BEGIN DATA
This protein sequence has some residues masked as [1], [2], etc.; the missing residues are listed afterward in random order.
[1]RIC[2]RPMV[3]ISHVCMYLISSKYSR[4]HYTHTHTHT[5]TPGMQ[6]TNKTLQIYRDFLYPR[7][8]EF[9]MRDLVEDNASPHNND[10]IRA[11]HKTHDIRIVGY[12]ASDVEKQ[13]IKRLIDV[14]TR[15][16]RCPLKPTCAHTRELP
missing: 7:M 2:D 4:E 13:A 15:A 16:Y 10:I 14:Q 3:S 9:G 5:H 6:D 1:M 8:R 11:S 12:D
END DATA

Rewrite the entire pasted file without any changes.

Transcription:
This protein sequence has some residues masked as [1], [2], etc.; the missing residues are listed afterward in random order.
[1]RIC[2]RPMV[3]ISHVCMYLISSKYSR[4]HYTHTHTHT[5]TPGMQ[6]TNKTLQIYRDFLYPR[7][8]EF[9]MRDLVEDNASPHNND[10]IRA[11]HKTHDIRIVGY[12]ASDVEKQ[13]IKRLIDV[14]TR[15][16]RCPLKPTCAHTRELP
missing: 7:M 2:D 4:E 13:A 15:A 16:Y 10:I 14:Q 3:S 9:G 5:H 6:D 1:M 8:R 11:S 12:D